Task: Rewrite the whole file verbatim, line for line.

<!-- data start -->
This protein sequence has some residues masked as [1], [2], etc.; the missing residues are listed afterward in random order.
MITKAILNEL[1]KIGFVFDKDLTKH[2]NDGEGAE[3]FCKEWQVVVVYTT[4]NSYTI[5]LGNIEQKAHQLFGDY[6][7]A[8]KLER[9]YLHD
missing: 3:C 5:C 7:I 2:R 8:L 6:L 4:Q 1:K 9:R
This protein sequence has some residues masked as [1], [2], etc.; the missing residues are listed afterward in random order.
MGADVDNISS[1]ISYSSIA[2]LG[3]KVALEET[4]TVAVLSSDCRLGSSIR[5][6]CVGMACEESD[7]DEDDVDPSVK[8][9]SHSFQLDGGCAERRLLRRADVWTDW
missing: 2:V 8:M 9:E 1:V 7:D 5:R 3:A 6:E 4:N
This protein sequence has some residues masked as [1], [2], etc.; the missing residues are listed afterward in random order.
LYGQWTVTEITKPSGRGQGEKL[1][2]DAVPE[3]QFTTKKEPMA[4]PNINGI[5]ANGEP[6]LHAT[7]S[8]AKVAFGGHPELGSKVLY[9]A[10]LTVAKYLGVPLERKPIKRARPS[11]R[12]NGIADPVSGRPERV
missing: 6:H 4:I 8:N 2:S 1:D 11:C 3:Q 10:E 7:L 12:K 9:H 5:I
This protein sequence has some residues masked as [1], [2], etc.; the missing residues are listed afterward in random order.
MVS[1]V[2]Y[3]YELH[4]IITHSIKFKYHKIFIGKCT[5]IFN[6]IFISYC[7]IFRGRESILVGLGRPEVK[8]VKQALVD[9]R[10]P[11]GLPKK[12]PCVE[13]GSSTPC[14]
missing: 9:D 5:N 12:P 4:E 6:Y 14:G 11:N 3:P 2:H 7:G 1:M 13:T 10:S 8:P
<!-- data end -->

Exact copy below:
This protein sequence has some residues masked as [1], [2], etc.; the missing residues are listed afterward in random order.
MITKAILNEL[1]KIGFVFDKDLTKH[2]NDGEGAE[3]FCKEWQVVVVYTT[4]NSYTI[5]LGNIEQKAHQLFGDY[6][7]A[8]KLER[9]YLHD
missing: 3:C 5:C 7:I 2:R 8:L 6:L 4:Q 1:K 9:R
This protein sequence has some residues masked as [1], [2], etc.; the missing residues are listed afterward in random order.
MGADVDNISS[1]ISYSSIA[2]LG[3]KVALEET[4]TVAVLSSDCRLGSSIR[5][6]CVGMACEESD[7]DEDDVDPSVK[8][9]SHSFQLDGGCAERRLLRRADVWTDW
missing: 2:V 8:M 9:E 1:V 7:D 5:R 3:A 6:E 4:N
This protein sequence has some residues masked as [1], [2], etc.; the missing residues are listed afterward in random order.
LYGQWTVTEITKPSGRGQGEKL[1][2]DAVPE[3]QFTTKKEPMA[4]PNINGI[5]ANGEP[6]LHAT[7]S[8]AKVAFGGHPELGSKVLY[9]A[10]LTVAKYLGVPLERKPIKRARPS[11]R[12]NGIADPVSGRPERV
missing: 6:H 4:I 8:N 2:S 1:D 11:C 3:Q 10:E 7:L 12:K 9:H 5:I
This protein sequence has some residues masked as [1], [2], etc.; the missing residues are listed afterward in random order.
MVS[1]V[2]Y[3]YELH[4]IITHSIKFKYHKIFIGKCT[5]IFN[6]IFISYC[7]IFRGRESILVGLGRPEVK[8]VKQALVD[9]R[10]P[11]GLPKK[12]PCVE[13]GSSTPC[14]
missing: 9:D 5:N 12:P 4:E 6:Y 14:G 11:N 3:P 2:H 7:G 1:M 13:T 10:S 8:P